“I think this movement is something that’s needed to happen for a while. It has been happening for a while, but the people are now being heard finally,” said Balthazar. “It was really cool seeing all these people you know come support the cause; the turnout was great and the passion they had was amazing.”

Students are ready to see a change in society. Gen Z is moving America in a direction older generations could never imagine. Looking forward to seeing where her country goes in the future, Claire Hendricks (‘20) does not think human rights are even a political issue.

“I think that it’s weird that everyone isn’t on the same side. This issue isn’t conservative or liberal—it’s a matter of basic human rights that anyone should be able to comprehend is a problem,” said Hendricks. “I have learned that a big part of what I believe and who I am is to love everyone and make sure everyone has equal access to opportunities despite their race, gender, or sexuality. It’s something that I truly want to help change in our country.”

Hagos at the Eaglecrest Protest. (Ellie Vice)

Meley Hagos (‘21) protested at Eaglecrest as well, seeing it as her civic duty. She wants her voice to be heard and her face to be seen to help incite change in America.

“Protesting is one of the most important parts of a democracy. It lets the government know that it’s citizens aren’t happy, and it sparks a debate,” said Hagos. “I personally wanted to participate because I wanted to contribute to that. I also kind of felt like I had to, since I’m advocating for my own life. It went really well.”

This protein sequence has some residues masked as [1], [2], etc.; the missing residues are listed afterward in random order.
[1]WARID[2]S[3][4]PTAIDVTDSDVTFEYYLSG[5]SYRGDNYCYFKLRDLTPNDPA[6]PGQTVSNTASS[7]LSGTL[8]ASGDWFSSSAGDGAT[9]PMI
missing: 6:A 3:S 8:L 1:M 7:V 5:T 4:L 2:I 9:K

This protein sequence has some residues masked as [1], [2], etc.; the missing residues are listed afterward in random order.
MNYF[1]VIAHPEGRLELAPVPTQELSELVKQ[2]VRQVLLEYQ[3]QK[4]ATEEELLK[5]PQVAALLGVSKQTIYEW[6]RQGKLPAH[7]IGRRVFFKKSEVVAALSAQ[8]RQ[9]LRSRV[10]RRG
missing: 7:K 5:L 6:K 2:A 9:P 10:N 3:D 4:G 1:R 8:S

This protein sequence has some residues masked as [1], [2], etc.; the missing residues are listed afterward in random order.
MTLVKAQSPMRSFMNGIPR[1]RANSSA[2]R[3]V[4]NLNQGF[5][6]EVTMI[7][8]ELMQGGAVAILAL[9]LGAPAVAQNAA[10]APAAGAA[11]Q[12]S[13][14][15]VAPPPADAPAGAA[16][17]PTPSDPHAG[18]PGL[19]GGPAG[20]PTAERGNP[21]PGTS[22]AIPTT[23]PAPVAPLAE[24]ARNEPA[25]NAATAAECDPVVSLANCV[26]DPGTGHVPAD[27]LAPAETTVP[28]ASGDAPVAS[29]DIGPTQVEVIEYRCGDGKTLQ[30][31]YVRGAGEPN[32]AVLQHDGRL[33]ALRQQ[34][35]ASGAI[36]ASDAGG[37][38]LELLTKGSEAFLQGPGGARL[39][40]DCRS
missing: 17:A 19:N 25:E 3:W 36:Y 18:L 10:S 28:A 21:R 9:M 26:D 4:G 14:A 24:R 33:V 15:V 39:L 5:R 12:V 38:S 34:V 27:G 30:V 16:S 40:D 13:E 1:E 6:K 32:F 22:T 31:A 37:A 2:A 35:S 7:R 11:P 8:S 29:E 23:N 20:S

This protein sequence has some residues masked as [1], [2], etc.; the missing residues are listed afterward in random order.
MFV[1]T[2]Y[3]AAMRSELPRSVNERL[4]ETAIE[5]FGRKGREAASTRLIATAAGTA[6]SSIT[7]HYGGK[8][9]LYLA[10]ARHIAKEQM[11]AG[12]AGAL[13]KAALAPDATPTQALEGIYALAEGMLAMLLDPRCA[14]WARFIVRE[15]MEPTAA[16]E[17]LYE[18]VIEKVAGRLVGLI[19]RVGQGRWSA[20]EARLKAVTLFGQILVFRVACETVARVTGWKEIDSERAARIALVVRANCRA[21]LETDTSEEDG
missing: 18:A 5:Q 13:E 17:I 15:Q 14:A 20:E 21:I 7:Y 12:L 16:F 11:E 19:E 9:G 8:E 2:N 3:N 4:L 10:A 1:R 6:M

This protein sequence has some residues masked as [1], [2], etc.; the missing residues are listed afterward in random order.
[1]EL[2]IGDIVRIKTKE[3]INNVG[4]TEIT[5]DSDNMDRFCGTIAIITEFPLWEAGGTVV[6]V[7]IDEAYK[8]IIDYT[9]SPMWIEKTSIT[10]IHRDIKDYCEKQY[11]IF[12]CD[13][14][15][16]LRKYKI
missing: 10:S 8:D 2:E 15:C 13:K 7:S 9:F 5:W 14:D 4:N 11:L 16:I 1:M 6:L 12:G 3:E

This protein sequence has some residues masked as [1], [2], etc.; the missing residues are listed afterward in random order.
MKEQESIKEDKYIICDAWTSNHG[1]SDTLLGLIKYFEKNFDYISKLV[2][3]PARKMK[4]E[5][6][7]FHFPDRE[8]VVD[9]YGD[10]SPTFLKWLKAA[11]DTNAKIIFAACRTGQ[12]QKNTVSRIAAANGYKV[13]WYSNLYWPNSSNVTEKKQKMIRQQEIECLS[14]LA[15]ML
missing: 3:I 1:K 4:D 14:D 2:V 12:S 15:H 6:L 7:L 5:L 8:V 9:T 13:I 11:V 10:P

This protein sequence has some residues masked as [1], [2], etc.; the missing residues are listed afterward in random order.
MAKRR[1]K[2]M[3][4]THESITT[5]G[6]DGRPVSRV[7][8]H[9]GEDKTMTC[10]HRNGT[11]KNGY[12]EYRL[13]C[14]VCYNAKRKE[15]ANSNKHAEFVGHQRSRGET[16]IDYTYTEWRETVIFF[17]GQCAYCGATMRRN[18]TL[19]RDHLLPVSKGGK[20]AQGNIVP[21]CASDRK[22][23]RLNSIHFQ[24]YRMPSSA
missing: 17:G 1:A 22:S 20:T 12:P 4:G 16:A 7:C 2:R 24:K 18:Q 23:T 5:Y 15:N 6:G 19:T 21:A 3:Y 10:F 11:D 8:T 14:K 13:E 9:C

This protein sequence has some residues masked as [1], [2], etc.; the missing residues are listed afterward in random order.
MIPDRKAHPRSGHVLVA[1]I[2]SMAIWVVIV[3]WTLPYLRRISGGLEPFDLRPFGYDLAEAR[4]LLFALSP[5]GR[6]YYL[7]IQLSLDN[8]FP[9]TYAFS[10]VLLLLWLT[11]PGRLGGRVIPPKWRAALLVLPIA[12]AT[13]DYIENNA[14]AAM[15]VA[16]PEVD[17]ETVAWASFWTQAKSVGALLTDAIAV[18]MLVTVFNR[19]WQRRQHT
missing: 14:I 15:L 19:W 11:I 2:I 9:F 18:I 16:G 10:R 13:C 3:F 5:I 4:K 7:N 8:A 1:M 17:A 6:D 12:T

Since the worldwide protests have started, America has seen a change. Justice for Floyd has begun, starting with the arrests of all four officers involved in his murder. Change has also occurred in Colorado; on June 12, the state passed Senate Bill 217. This bill holds the police force accountable with more restrictions on weapons and requires all cops to wear body cameras by 2023. 

“A police accountability and reform bill was actually passed here and it’s clear that every voice, every person, and every march helped lead to that,” said Balthazar.

Students march with a “No Justice, No Peace” sign. (Ellie Vice)

While Senate Bill 217 is a move in the direction protesters were hoping for, it is not the only change. People have joined together in a way Dixon has never seen before. 

“I’ve seen changes in the unity of the people and making our voices heard. By supporting all the peaceful protests during the day, our voices were heard to the point where the mayor was able to join us,” Dixon said. “We were able to get elected officials to stand by our side. It was good to know that we had people in the system whose voices will be heard because of their positions.”

The protests have already caused new laws to be passed in Colorado. With no signs of the protests coming to an end, time will only tell what new changes will come to America. Whatever happens, however, the Eaglecrest community will be proud to say they helped spark this new era.